The availability of fresh water is dwindling in many parts of the world, a problem that is expected to grow with populations. One promising source of potable water is the world's virtually limitless supply of seawater, but so far desalination technology has been too expensive for widespread use.
Now, MIT researchers have come up with a new approach using a different kind of filtration material: sheets of graphene, a one-atom-thick form of the element carbon, which they say can be far more efficient and possibly less expensive than existing desalination systems.
''There are not that many people working on desalination from a materials point of view,'' says Jeffrey Grossman, the Carl Richard Soderberg Associate Professor of Power Engineering in MIT's Department of Materials Science and Engineering, who is the senior author of a paper describing the new process in the journal Nano Letters.
Grossman and graduate student David Cohen-Tanugi, who is the lead author of the paper, aimed to ''control the properties of the material down to the atomic level,'' producing a graphene sheet perforated with precisely sized holes. They also added other elements to the material, causing the edges of these minuscule openings to interact chemically with water molecules - either repelling or attracting them.
''We were very pleasantly surprised'' by how well graphene performed compared to existing systems in computer simulations, Grossman says.
One common method of desalination, called reverse osmosis, uses membranes to filter the salt from the water. But these systems require extremely high pressure - and hence, energy use - to force water through the thick membranes, which are about a thousand times thicker than graphene. The new graphene system operates at much lower pressure, and thus could purify water at far lower cost, the researchers say.
While reverse osmosis has been used for decades, ''really basic mechanisms of separating salt from water are not well understood, and they are very complex,'' Cohen-Tanugi says, adding that it's very difficult to do experiments at the scale of individual molecules and ions. But the new graphene-based system, he says, works ''hundreds of times faster than current techniques, with the same pressure'' - or, alternatively, the system could run at similar rates to present systems, but with lower pressure.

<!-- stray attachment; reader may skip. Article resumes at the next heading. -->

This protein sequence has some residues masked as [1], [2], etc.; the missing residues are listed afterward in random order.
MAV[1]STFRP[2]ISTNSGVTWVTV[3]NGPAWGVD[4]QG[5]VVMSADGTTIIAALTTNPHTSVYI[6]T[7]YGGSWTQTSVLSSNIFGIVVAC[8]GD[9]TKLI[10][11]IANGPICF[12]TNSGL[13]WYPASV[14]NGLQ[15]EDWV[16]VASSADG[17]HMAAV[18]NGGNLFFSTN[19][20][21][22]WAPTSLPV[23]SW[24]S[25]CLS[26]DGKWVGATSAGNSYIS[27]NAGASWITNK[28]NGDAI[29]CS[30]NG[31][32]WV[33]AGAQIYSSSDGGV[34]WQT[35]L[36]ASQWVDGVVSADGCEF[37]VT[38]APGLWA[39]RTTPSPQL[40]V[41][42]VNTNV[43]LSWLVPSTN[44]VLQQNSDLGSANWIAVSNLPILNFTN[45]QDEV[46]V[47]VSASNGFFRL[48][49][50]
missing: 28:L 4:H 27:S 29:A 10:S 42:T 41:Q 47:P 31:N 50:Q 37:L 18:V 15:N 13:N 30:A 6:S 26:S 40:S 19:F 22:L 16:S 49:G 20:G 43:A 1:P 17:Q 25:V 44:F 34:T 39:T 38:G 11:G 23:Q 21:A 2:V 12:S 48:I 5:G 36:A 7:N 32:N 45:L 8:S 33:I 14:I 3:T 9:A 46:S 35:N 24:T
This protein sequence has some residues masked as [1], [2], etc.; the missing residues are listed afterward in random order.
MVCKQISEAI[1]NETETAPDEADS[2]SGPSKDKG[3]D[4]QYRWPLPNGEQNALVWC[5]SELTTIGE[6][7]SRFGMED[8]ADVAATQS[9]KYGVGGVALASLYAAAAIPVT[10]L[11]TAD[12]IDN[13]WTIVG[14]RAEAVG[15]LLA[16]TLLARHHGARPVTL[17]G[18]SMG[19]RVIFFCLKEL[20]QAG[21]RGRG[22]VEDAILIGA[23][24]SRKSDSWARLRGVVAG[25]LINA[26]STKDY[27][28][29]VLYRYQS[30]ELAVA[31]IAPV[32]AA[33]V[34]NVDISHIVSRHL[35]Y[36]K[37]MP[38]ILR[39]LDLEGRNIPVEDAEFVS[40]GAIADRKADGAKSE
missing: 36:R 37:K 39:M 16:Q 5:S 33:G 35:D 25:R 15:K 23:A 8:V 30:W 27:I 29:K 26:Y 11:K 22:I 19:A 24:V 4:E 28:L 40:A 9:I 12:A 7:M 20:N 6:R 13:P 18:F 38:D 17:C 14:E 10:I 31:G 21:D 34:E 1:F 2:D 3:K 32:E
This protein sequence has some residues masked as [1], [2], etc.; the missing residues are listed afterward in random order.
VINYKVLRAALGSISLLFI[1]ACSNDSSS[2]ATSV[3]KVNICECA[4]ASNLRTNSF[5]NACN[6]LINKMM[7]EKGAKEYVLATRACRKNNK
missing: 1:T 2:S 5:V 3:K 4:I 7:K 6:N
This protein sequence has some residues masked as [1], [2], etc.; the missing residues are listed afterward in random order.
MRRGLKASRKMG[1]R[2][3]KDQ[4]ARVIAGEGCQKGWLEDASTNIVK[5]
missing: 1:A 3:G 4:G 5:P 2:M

The key to the new process is very precise control over the size of the holes in the graphene sheet. ''There's a sweet spot, but it's very small,'' Grossman says - between pores so large that salt could pass through and ones so small that water molecules would be blocked. The ideal size is just about one nanometer, or one billionth of a meter, he says. If the holes are just a bit smaller - 0.7 nanometers - the water won't flow through at all.
Other research groups have worked to create pores in graphene, Cohen-Tanugi says, but at very different sizes and for very different purposes - for example, making much bigger holes to filter large molecules such as DNA, or to separate different kinds of gases. The methods used for those processes were not precise enough to make the tiny holes needed for desalination, he says, but more advanced techniques - such as helium-ion bombardment to make precise holes in graphene, chemical etching and self-assembling systems - might be suitable. (Also see: Self-healing dynamic membrane)
For now, Grossman and Cohen-Tanugi have been doing computer simulations of the process to determine its optimal characteristics. ''We will begin working on prototypes this summer,'' Grossman says.
Because graphene is the subject of research into many different applications, there has been a great deal of work on finding ways of making it inexpensively and in large quantities. And for desalination, because graphene is such a strong material - pound for pound, it's the strongest material known - the membranes should be more durable than those presently used for reverse osmosis, Grossman says.
In addition, the material needed for desalination does not need to be nearly as pure as for electronic or optical uses, he says, ''A few defects don't matter, as long as they don't open it up'' so that salt could pass through.
Joshua Schrier, an assistant professor of chemistry at Haverford College, says, ''Previous simulations had studied the flow of water through very small holes in graphene, and the design of pores that selectively allow ion passage, but - despite the social and engineering relevance to desalination - nobody had thought to examine the intersection of these two fields.'' The work by the MIT team could open a whole new approach to desalination, he says.
Schrier adds, ''Manufacturing the very precise pore structures that are found in this paper will be difficult to do on a large scale with existing methods.'' However, he says, ''the predictions are exciting enough that they should motivate chemical engineers to perform more detailed economic analyses of Ö water desalination with these types of materials.''
The work was funded by the MIT Energy Initiative and a John S. Hennessy Fellowship, and used computer resources from the National Energy Research Scientific Computing Center.